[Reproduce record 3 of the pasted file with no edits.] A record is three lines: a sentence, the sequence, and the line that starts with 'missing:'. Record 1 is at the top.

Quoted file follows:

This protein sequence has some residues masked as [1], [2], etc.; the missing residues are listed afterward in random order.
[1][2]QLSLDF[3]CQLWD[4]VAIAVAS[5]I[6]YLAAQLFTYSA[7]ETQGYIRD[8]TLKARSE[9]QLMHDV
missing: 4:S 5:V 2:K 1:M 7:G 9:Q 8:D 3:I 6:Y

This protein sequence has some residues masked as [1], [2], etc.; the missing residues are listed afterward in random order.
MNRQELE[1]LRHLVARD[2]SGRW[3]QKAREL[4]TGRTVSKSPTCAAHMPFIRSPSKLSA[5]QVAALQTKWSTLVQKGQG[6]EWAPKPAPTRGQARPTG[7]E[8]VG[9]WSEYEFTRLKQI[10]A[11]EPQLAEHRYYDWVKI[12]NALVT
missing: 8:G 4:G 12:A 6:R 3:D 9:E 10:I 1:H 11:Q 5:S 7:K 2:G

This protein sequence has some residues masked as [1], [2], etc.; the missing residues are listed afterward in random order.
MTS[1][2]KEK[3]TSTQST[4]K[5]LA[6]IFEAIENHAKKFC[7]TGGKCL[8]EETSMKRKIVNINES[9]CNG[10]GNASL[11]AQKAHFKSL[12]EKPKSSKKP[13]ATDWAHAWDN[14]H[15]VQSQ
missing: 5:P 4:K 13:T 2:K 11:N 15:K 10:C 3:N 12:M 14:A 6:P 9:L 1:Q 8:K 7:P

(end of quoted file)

This protein sequence has some residues masked as [1], [2], etc.; the missing residues are listed afterward in random order.
MTS[1][2]KEK[3]TSTQST[4]K[5]LA[6]IFEAIENHAKKFC[7]TGGKCL[8]EETSMKRKIVNINES[9]CNG[10]GNASL[11]AQKAHFKSL[12]EKPKSSKKP[13]ATDWAHAWDN[14]H[15]VQSQ
missing: 5:P 4:K 13:T 2:K 11:N 15:K 10:C 3:N 12:M 14:A 6:P 9:L 1:Q 8:K 7:P